2. DSP or Deputy DSP may seek further advice/assistance eg from: o Education Welfare Officer. o Child Protection Team – 01992 588613 (Gail Valentine, East Area). o School Nurse – 01707 369148 (Linda Edwards). 3. DSP or Deputy DSP will consider whether, as a result of monitoring, further action is appropriate eg: o Update level of concern to High Suspicion or Emergency. o Consult with or refer to Social Services. Written records of relevant observations, conversations and actions will be kept of the above by relevant school staff including the DSP or Deputy DSP. Parents will NOT be informed (see below). Level 2 Response: high suspicion At this level, the school believes the child may have been injured or abused by his/her parent(s) or another adult but is apparently in no immediate danger. The evidence may suggest that the child has been abused but further investigation will be needed to gauge the level of risk to the child and what further steps need to be taken. These may include the child’s removal to a place of safety. 1) DSP or Deputy DSP will telephone and inform the family prior to making a referral; referral 01438737511. The referral will need to be confirmed in writing within two days. SCF referral form. However, if the DSP or Deputy DSP believe there are exceptional circumstances ie where to do so would place the child at risk of significant harm, the referral will be made without parental consent. Written records of relevant observations, conversations and actions will be kept of the above by relevant school staff including the DSP or Deputy DSP. Level 3 Response: Emergency At this level, the child has a serious injury or is believed by the school to be in serious danger or abuse or further abuse if he/she returns home. This situation is quite rare and would invariably apply to a child who has been seriously attacked by his/her parents or abused in some other way that puts his or her life in danger. 1) As a matter of urgency, the DSP or Deputy DSP will: o Ensure prompt medical attention; where a child has been seriously injured this would normally be at a local accident or casualty hospital. o Secure the child’s safety (NB Social Services/Police/NSPCC can obtain a Place of Safety Order if the child is endangered). o Inform the Police Child Protection Team 01438737511 (Client Services). 2) The DSP or Deputy DSP must follow up by ensuring that the abuse is investigated. The responsibility for carrying out the investigation and possible further action lies with social workers, the NSPCC or the Police. Written records of relevant observations, conversations and actions will be kept of the above by relevant school staff including the DSP or Deputy DSP.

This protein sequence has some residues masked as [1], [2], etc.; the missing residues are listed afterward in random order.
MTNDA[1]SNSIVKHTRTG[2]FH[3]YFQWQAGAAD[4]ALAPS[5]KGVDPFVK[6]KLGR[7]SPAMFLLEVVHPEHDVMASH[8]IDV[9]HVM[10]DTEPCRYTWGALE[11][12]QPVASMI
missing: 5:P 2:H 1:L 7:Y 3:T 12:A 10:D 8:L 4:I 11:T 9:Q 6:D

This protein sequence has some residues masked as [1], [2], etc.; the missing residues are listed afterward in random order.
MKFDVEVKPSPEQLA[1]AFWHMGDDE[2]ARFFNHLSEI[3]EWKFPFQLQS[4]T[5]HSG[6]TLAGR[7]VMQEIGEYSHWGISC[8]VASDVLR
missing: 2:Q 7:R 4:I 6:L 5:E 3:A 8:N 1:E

5. The Role of the Designated Senior Person in charge of Child Protection (DSP) General To co-ordinate the school’s response to child abuse. Staff Awareness Ensure all staff under the direction or guidance of the Headteacher are aware of: • Student behaviour and indicators which may suggest child abuse. • The school’s child protection procedures, reminding staff each term of what they are. • Their individual duty to refer immediately to the CPC any suspicion, knowledge or disclosure that a child is being abused or may need protection. Staff Training Ensure • That all existing staff receive regular training every 2 years. • That new staff receive induction training. • That records of all such training are kept. Referral • To receive reports of suspicion or disclosure of child abuse from other members of staff. • To inform the Headteacher (or, in his absence, a Deputy Head or Acting Head of Establishment) of such report. • To decide on which Level of Response (low suspicion, high suspicion or emergency) is the most appropriate. • To keep written records of reports, conversations and observations concerning suspicion or disclosure of child abuse. • To refer the report to the appropriate agency, as set out in the school’s Child Protection Guidelines. This would normally be the Child Protection Team, Education Welfare Service (EWS) but could also include other appropriate agencies such as the borough’s Social Services Department, Police Child Protection Team. • To record the details of any conversations with EWS, Social Services or other agency workers concerning child abuse reported in school. • To act as advised by the referral agency, as appropriate to the role. Follow-up • To ensure that referred reports of abuse are investigated. • To monitor students whose names are on the child protection register in line with what has been agreed in the child protection plan. • To monitor students who have been the subject of suspicion or who have disclosed and to keep written records of such monitoring. • To advise the CPC of any further suspicions of abuse concerning particular students and of any absences from school. Transfers of students from Simon Balle School Where a child is known to be on the Child Protection Register, to • Inform Hertfordshire Attendance Officer as soon as the intention to transfer between schools is known.